Build Your Reputation with Tough, Complex Pathology Issues
While easy cases can make you financially successful, it's the tough, complex cases that will build your reputation. With the increase of managed care, many insurers, lawyers, physicians, etc., require the assistance of a highly trained and skilled professional.
Computers are essential in the operation of a forensic business. You need to be able to develop your database, edit your documents, send e-mail and faxes, and be able to network when your business grows. A color printer is becoming state-of-the-art; however, a high-quality laser printer is appropriate.
A computer camera (typically using digital technology) is essential if you are going to be performing functional capacity evaluations. You will be able to document each test with a picture, along with the verbal description. The camera also will document cuts; abrasions; dressing; edema; etc., that can be downloaded into a report.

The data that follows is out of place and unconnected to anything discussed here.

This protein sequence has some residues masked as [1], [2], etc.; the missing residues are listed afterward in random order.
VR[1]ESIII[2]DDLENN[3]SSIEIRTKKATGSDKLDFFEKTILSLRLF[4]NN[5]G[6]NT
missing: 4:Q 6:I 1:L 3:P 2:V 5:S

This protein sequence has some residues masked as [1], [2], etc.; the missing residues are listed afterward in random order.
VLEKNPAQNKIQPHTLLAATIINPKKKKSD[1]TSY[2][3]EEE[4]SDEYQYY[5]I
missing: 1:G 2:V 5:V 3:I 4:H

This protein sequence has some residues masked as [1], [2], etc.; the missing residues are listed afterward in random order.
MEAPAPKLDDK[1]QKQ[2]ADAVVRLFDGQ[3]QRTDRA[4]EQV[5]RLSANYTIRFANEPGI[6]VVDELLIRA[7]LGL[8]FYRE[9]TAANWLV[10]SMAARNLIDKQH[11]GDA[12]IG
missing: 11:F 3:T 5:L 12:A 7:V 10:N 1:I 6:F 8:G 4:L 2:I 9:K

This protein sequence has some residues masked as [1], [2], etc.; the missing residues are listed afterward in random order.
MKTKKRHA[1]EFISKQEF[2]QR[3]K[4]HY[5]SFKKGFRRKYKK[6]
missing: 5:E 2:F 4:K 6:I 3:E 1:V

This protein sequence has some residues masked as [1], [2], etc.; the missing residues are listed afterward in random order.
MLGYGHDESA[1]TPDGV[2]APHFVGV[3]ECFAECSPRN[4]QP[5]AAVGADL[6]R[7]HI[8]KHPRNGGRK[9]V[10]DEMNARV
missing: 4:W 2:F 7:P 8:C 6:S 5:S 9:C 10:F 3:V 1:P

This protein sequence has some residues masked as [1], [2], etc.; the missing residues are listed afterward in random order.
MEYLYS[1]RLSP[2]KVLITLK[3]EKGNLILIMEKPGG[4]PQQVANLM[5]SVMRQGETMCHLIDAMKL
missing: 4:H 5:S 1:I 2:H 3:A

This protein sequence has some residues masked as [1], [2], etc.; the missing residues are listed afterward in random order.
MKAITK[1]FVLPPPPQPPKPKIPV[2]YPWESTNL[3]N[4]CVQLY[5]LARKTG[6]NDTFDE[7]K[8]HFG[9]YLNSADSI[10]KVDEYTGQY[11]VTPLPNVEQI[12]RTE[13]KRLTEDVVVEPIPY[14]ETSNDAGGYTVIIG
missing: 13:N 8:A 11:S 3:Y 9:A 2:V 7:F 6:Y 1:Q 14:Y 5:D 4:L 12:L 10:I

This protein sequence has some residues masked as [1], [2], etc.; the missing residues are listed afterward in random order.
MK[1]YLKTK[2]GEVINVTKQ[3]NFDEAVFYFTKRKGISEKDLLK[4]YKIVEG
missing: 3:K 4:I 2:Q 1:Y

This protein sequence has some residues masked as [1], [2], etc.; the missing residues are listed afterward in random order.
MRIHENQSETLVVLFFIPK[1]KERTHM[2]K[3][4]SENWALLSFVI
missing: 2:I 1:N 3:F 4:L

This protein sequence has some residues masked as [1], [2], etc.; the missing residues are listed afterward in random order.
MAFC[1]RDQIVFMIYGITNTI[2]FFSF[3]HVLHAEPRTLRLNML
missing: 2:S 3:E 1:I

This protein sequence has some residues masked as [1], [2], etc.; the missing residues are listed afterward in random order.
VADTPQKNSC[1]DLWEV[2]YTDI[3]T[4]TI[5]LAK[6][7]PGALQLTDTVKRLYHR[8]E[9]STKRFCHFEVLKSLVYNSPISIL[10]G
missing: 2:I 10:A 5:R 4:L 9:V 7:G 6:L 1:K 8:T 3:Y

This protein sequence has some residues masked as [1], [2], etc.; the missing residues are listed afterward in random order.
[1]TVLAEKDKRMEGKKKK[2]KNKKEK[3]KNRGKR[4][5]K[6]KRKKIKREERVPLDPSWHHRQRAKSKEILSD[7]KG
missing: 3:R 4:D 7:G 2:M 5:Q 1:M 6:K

Using a networking system between workstations eliminates having to swap floppy disks between machines. This is particularly important if one person has to finish a report that someone else started.
Study the latest, best marketing techniques. Let patients know where you are. Remember that most patients won't know the difference between a forensic chiropractor and a regular chiropractor if you don't tell them. Market yourself. Make the decision early to commit the resources needed to develop your practice.
Evaluate Your Staff, Clinic and Equipment
Staff is a key ingredient of any successful business. Make sure that all members of your staff act in a caring, concerned manner. Equipment and the location of your practice is key, as well. While it's hard to move your clinic, you can make it more accessible. Make sure you have state-of-the-art equipment.
Get Ready for Combat
What you do in the courtroom is combat. The attorney against your client will try to make you appear incompetent. There will be many "expert witnesses" who will refute everything you say and do. The proper training, education, experience and background, coupled with a sharp image and composed attitude, will help in your endeavor. Forensic chiropractors are in a league of their own. They work hard to earn that privilege.
Preston Fitzgerald Sr.,DC
Click here for previous articles by Preston Fitzgerald, Sr., DC, CDE-I, CICE, CIFCME.